The school can search a pupil for any item with their consent and in their presence (e.g. turning out pockets / looking in bags). Staff have the power to search (without consent) if they have reason to believe a pupil possesses any of the following items:

  • knives and weapons
  • alcohol
  • illegal drugs
  • stolen items
  • tobacco and cigarette papers
  • cigarettes
  • e-cigarettes
  • lighters and matches
  • fireworks
  • pornographic images
  • any article that has been or is likely to be used to commit an offence , cause personal injury or damage to property

Wherever possible, searches will be carried out by two authorised members of staff, by staff members of the same gender as the pupil, and with the pupil present as a witness. Searches that require physical contact or use of force will always be a last resort. Where the risk is considered significant, they will be conducted by a trained member of staff of the same sex as the pupil, or, if possible, and preferably, by a family member. If this is not possible (due to urgency of the situation) searches will be conducted by a permanent member of staff, with the appropriate training, of the same sex and an appropriate adult (of the same sex). In all cases, only outer clothing will be searched (pockets, bags, shoes etc). No member of the school community will conduct a search that reveals a pupil’s underwear or skin (beyond shirt sleeves).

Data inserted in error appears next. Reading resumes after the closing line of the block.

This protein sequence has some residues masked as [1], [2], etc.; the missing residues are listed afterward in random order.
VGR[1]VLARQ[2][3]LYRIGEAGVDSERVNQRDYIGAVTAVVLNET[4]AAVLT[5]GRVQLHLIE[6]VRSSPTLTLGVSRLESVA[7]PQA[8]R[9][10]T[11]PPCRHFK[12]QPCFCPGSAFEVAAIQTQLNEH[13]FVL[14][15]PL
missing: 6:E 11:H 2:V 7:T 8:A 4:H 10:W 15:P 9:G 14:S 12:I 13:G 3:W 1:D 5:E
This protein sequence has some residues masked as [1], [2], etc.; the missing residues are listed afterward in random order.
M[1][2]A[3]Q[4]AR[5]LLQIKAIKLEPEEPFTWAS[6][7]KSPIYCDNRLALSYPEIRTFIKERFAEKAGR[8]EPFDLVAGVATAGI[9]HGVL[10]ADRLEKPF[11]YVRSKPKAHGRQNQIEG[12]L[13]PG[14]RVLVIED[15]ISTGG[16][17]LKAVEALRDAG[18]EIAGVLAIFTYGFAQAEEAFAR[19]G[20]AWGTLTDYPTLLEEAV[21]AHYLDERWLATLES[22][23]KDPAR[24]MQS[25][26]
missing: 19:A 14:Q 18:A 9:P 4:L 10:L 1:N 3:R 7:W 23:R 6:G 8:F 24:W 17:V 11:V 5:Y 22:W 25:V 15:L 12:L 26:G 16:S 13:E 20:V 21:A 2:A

Staff will confiscate and retain a pupil’s property if it is a banned item or any item being used to cause harm to self or others, damage to property, or disruption to the maintaining of a purposeful learning environment. For any confiscated item that is not deemed to be dangerous or potentially / known to be illegal, the confiscating staff member is required to make a proportionate and fair decision about what happens next with the item, for example:

  • returning the item to the pupil at the end of that lesson
  • returning the item to the pupil at the end of that day
  • escalating the issue to a member of the year team / senior leadership team
  • discussing with the pupil’s family about how best to return or dispose of the item

Retention of, damage to or disposal of a pupil’s personal property should not be used as a sanction and confiscation, including how the confiscation is followed up, should only be used to ensure the maintenance of a safe and purposeful learning environment.

Mobile Phones / Devices

  • Phones and devices must not be seen or heard on the school site between 8.00am and 3.30pm
  • Mobile phones / devices must never be seen or heard inside the school building
  • For sanctions involving a breach of the above, see consequences table in appendix i